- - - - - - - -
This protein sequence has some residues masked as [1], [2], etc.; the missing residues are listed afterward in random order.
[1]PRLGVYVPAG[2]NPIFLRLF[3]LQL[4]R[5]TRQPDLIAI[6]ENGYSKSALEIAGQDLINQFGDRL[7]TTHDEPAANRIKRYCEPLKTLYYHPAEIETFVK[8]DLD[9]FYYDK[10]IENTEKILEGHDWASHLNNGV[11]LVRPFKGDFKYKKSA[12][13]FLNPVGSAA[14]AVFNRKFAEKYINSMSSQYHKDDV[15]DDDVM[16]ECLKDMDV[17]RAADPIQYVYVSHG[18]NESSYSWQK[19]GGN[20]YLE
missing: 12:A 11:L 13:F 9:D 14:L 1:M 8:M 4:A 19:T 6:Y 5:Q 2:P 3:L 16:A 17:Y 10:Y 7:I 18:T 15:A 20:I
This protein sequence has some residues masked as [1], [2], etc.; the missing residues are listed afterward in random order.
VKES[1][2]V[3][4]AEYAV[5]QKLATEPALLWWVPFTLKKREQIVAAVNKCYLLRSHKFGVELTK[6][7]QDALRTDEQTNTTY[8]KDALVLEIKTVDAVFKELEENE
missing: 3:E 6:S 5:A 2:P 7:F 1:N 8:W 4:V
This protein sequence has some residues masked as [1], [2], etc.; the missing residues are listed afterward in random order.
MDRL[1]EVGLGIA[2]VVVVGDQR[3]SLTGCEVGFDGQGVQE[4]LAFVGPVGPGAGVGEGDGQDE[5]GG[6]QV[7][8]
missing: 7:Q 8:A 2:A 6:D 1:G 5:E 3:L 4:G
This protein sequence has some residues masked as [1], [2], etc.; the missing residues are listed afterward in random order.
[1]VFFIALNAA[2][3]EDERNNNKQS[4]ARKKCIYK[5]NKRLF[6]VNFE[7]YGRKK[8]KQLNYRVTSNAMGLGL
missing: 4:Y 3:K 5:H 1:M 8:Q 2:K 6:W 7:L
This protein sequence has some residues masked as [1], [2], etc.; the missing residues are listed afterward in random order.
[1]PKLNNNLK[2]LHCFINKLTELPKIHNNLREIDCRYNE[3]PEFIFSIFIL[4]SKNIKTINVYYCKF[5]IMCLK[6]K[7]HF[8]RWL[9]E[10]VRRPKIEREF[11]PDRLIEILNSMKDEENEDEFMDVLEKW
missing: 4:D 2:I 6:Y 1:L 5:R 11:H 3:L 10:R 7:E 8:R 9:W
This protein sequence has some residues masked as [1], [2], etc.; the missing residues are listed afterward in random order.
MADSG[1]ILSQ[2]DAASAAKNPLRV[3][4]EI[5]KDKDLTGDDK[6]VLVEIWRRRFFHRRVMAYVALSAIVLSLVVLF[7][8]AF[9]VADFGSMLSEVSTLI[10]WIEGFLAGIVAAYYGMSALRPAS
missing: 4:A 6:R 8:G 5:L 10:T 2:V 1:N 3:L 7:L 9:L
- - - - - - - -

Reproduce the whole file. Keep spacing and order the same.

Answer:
This protein sequence has some residues masked as [1], [2], etc.; the missing residues are listed afterward in random order.
[1]PRLGVYVPAG[2]NPIFLRLF[3]LQL[4]R[5]TRQPDLIAI[6]ENGYSKSALEIAGQDLINQFGDRL[7]TTHDEPAANRIKRYCEPLKTLYYHPAEIETFVK[8]DLD[9]FYYDK[10]IENTEKILEGHDWASHLNNGV[11]LVRPFKGDFKYKKSA[12][13]FLNPVGSAA[14]AVFNRKFAEKYINSMSSQYHKDDV[15]DDDVM[16]ECLKDMDV[17]RAADPIQYVYVSHG[18]NESSYSWQK[19]GGN[20]YLE
missing: 12:A 11:L 13:F 9:D 14:L 1:M 8:M 4:A 19:T 6:Y 5:Q 2:P 3:L 16:A 17:Y 10:Y 7:I 18:T 15:A 20:I
This protein sequence has some residues masked as [1], [2], etc.; the missing residues are listed afterward in random order.
VKES[1][2]V[3][4]AEYAV[5]QKLATEPALLWWVPFTLKKREQIVAAVNKCYLLRSHKFGVELTK[6][7]QDALRTDEQTNTTY[8]KDALVLEIKTVDAVFKELEENE
missing: 3:E 6:S 5:A 2:P 7:F 1:N 8:W 4:V
This protein sequence has some residues masked as [1], [2], etc.; the missing residues are listed afterward in random order.
MDRL[1]EVGLGIA[2]VVVVGDQR[3]SLTGCEVGFDGQGVQE[4]LAFVGPVGPGAGVGEGDGQDE[5]GG[6]QV[7][8]
missing: 7:Q 8:A 2:A 6:D 1:G 5:E 3:L 4:G
This protein sequence has some residues masked as [1], [2], etc.; the missing residues are listed afterward in random order.
[1]VFFIALNAA[2][3]EDERNNNKQS[4]ARKKCIYK[5]NKRLF[6]VNFE[7]YGRKK[8]KQLNYRVTSNAMGLGL
missing: 4:Y 3:K 5:H 1:M 8:Q 2:K 6:W 7:L
This protein sequence has some residues masked as [1], [2], etc.; the missing residues are listed afterward in random order.
[1]PKLNNNLK[2]LHCFINKLTELPKIHNNLREIDCRYNE[3]PEFIFSIFIL[4]SKNIKTINVYYCKF[5]IMCLK[6]K[7]HF[8]RWL[9]E[10]VRRPKIEREF[11]PDRLIEILNSMKDEENEDEFMDVLEKW
missing: 4:D 2:I 6:Y 1:L 5:R 11:H 3:L 10:R 7:E 8:R 9:W
This protein sequence has some residues masked as [1], [2], etc.; the missing residues are listed afterward in random order.
MADSG[1]ILSQ[2]DAASAAKNPLRV[3][4]EI[5]KDKDLTGDDK[6]VLVEIWRRRFFHRRVMAYVALSAIVLSLVVLF[7][8]AF[9]VADFGSMLSEVSTLI[10]WIEGFLAGIVAAYYGMSALRPAS
missing: 4:A 6:R 8:G 5:L 10:T 2:V 1:N 3:L 7:L 9:L